March 2019 Update from Sara: "Lee asked me to tell you that he hasn't written a single referral yet this year and his test scores in December were about a full standard deviation higher than expected. We'll see what the results are when his students take their final standardized test this spring! He was also able to get rid of all the desks and replace them with tables because his students stopped using them."
In July 2018, I received a note from Sara, who has been working with her husband, teacher Lee, to make his classroom movement friendly. I’m inspired by those doing the tough work to integrate more movement within traditional spaces and institutions, and I hope you are too.
My husband is a high school English teacher in Conroe ISD, and after several years of having a movement-friendly home, we converted his classroom into a more movement-friendly space.
We transitioned our home into a furniture-free, movement-friendly space four years ago. (It was actually our family's Christmas gift to ourselves!) We homeschool, and one of the things we immediately noticed was how our neurodiverse son was using his new environment to learn. He's labeled twice exceptional, which means he has a high IQ and a learning disability. Changing his environment helped him overcome a lot of his learning difficulties or made them easier to navigate.
When we pitched the idea of bringing some of these changes from home into my husband's classroom, his principal was immediately supportive. Beyond the effects of movement on health and wellbeing, his prior experience as a coach had taught him that teenagers require activity to engage. We started by offering different types of seating—floor seating with various types of pillows and lap desks, a floor-level table, and a table with yoga balls.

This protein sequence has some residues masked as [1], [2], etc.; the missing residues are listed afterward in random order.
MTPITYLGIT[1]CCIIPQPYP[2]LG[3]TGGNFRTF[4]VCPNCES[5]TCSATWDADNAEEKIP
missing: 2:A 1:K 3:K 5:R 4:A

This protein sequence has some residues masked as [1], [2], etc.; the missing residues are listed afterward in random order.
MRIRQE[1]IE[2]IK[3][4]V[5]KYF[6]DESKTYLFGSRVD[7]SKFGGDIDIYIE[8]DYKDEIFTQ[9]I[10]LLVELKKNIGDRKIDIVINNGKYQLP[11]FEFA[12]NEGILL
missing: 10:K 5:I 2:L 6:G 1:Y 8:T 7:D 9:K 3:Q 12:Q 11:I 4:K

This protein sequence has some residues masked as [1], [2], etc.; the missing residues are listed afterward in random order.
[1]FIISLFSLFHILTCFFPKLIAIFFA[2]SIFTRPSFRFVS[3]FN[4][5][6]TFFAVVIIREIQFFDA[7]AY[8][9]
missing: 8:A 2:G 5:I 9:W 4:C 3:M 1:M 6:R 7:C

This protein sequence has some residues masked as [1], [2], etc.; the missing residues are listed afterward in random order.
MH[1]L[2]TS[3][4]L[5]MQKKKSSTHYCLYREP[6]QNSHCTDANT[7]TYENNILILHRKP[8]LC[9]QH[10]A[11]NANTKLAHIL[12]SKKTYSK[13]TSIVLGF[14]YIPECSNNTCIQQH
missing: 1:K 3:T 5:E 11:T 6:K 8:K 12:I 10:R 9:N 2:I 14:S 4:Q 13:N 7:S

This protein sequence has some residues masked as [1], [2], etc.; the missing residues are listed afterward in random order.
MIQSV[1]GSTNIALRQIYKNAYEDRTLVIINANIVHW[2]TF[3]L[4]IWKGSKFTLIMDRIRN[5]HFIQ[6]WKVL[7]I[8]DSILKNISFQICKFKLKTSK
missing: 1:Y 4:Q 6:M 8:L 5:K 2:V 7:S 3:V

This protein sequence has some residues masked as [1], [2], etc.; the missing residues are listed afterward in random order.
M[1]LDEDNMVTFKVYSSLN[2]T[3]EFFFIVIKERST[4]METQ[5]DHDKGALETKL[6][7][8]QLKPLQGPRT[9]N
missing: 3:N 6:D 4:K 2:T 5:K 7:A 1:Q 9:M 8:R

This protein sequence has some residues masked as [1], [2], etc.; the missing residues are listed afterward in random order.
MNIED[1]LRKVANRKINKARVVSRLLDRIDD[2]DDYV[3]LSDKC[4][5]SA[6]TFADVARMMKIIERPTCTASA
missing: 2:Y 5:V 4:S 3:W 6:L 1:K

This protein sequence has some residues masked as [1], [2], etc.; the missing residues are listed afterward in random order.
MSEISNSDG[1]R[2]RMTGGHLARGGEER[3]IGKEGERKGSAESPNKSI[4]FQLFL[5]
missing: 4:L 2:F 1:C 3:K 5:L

We left two groups of desks to begin with for students who need more time to transition or aren't comfortable with floor seating. There are posters up to show students different ways they can use the space they have. There are different movement and sensory toys for students that need them. My husband has a standing desk with a stool and a yoga ball at his sitting desk, so he’ll have the opportunity to model different ways of standing and sitting. Hopefully it will be a good introduction to Nutritious Movement for his students!
Someone is going to collect data on test performance throughout the year to see if there's any measurable difference between a movement-friendly classroom and a traditional one. If there's a demonstrable difference it will make it easier to access grant money for converting classrooms. We can pass that along during grant-filing season if that would be useful for anyone.
I’ll update this post with the test performance information once Sara has the data, although more movement is a pretty great outcome on its own!
What can you do today to change your environment? Is there a school in your life you can approach about making movement more available to students?
Notes from the Community are inspiring submissions from readers taking their understanding of the importance of movement and running with it (as well as walking, squatting, and building it into their lives). If you have a story or solution you'd like to share, please email your written piece as well as at least one photo to email@example.com.